How much will it cost me to sell on Amazon?
Updated: Oct 15, 2019
When you decide that you want to sell products on Amazon there are a number of key issues to consider - exactly what you want to sell, how to source it, its profit margin and demand are just some fundamental factors.
But it’s also crucial to establish how much Amazon will take in fees to sell products on their platform.
This isn’t as straight forward as it sounds as fees can be taken in a number of different ways, so Thompson and Holt managing partner Craig Gedey has outlined the most important principles to understand, which should be factored in once you decide you want to become an Amazon Seller.
Gedey explains: “It’s crucial to know how much Amazon fees are going to cost you when selling on the site. When you start out, there are two main types of fees to consider - your account fees and commission rates.
“In terms of account fees, you have two options to choose from once your start - a Basic Selling Plan or Pro Selling Plan.
“The Basic Selling Plan for sellers based in the United Kingdom is free, but only allows you to sell a total of 35 items each month. If you want to sell more than that, then you need to sign up to the Pro Selling Plan.
“That costs £25 a month (£28.75 including VAT), enabling you to sell as many items as you want. It provides an affordable way to increase your business on Amazon.
“In addition to that you also receive the following four benefits to help you sell more:
• Make use of bulk listing and reporting tools from Amazon marketplace web service
• Customise your shipping rates*
• Offer special promotions and gift-wrapping options for your products*
• Eligible for top placement on product detail pages
*Does not apply to music, videos, books, DVDs or software and games.
Sales Related costs
“Now you need to look at your sales-related costs. Given that Amazon is now the fifth biggest retailer in the UK and brings together millions of sellers and shoppers, they require you to pay a referral fee on every item you sell - regardless of which plan you have chosen.
“This is worked out on a percentage basis and differs from product to product. It’s worth spending time doing your research online to find out exactly what that percentage is for the product you want to sell, and it can be changeable. Only in June, Amazon changed the percentage on a host of different products. A useful blog as a starting point can be found at: http://blog.linnworks.com/amazon-seller-fees. But Thompson and Holt would recommend ensuring you know exactly what the percentage is now with Amazon when doing your budgets because they are prone to change.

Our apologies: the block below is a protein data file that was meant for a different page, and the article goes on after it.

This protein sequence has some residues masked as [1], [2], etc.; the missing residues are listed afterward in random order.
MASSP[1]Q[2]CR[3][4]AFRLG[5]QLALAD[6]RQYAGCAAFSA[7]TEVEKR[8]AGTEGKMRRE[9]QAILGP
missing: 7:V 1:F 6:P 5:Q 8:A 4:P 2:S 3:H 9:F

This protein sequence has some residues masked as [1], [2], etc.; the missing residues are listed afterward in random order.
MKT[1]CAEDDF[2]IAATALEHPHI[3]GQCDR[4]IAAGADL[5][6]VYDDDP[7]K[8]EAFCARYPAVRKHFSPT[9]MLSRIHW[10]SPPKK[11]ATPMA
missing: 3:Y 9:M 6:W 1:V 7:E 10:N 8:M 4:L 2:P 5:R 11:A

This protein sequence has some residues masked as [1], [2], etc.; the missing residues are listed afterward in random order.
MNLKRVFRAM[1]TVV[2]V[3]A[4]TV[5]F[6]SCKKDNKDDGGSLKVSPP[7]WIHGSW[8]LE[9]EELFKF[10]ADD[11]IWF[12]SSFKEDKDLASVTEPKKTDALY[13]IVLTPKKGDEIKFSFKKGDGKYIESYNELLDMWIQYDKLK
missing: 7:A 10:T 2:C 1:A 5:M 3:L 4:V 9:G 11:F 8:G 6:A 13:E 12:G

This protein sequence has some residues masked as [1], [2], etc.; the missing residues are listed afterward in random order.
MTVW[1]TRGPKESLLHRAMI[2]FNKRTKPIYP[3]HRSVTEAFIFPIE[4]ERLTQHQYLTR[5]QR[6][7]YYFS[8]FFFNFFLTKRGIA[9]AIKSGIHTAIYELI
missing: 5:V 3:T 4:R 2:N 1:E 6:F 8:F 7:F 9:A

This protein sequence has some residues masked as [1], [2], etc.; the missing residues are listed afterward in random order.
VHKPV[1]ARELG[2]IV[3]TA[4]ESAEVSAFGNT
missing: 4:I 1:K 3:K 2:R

“The same can be said of closing fees, which is the next cost you need to consider. They are extra fees you pay Amazon when making a sale, but only apply when you sell books, video games, DVDs, software, gaming consoles and any other media item. There is now a fixed closing fee cost which is £0.50 for every item you sell.
“Also consider the fact that, if you are registered as an individual seller on a free account, then you will be charged £0.75 per item, regardless of what category it is in. This does not apply if you are on the Pro Selling Plan.”
Shipping Credit and Costs
“Amazon helps Sellers that ship their own orders to cover your costs by paying you ‘shipping credit’ on every sale you make on the marketplace.
“Strictly speaking shipping credit and costs aren’t part of your Amazon Seller fees, but it’s important to understand how they work, not least because the shipping credits Amazon pays you can be low compared to the actual shipping rates you pay to send your orders.
“When you sell an item, you must ship it even if Amazon’s shipping credit paid to your account doesn’t cover all your shipping costs, otherwise Amazon may suspend your account. If that does happen, then contact Thompson and Holt immediately.
“There are two factors in the amount Amazon will pay your for shipping - the product category of your items, and the shipping method the customer choses. If you are on the Pro Selling Plan you can chose to offer free shipping, but Amazon then doesn’t pay any shipping credits so that needs to be factored into your figures.
“Again, the blog http://blog.linnworks.com/amazon-seller-fees can help work out the exact figures for UK Sellers, and it is important to fully understand whether Amazon’s shipping credits cover your shipping costs, and what the difference will be if there is any.”
“This is an option that sees you pay Amazon for a service that allows them to take care of selling your items. In essence, Amazon FBA takes the stress out of picking, packing and shipping your orders, but for a fee. It’s an entirely different category than the others in many ways that incurs its own specific fees, but it could be beneficial to your new business depending on a variety of factors. Amazon explains how it all works here: https://services.amazon.co.uk/services/fulfilment-by-amazon/features-benefits.html.”
“Take time working out exactly what your Amazon fees are going to be before you start selling on the site. Amazon has its own page for site fees at: https://services.amazon.co.uk/services/sell-online/pricing.html. For further reading, we also recommend you look at this article: https://www.junglescout.com/blog/how-much-does-it-cost-to-sell-on-amazon/, and do as much research as possible when establishing your Amazon costs.”
If you have found yourself suspended while selling on Amazon, contact Thompson and Holt for a free LiveChat to get your Amazon Seller business back online as quickly as possible.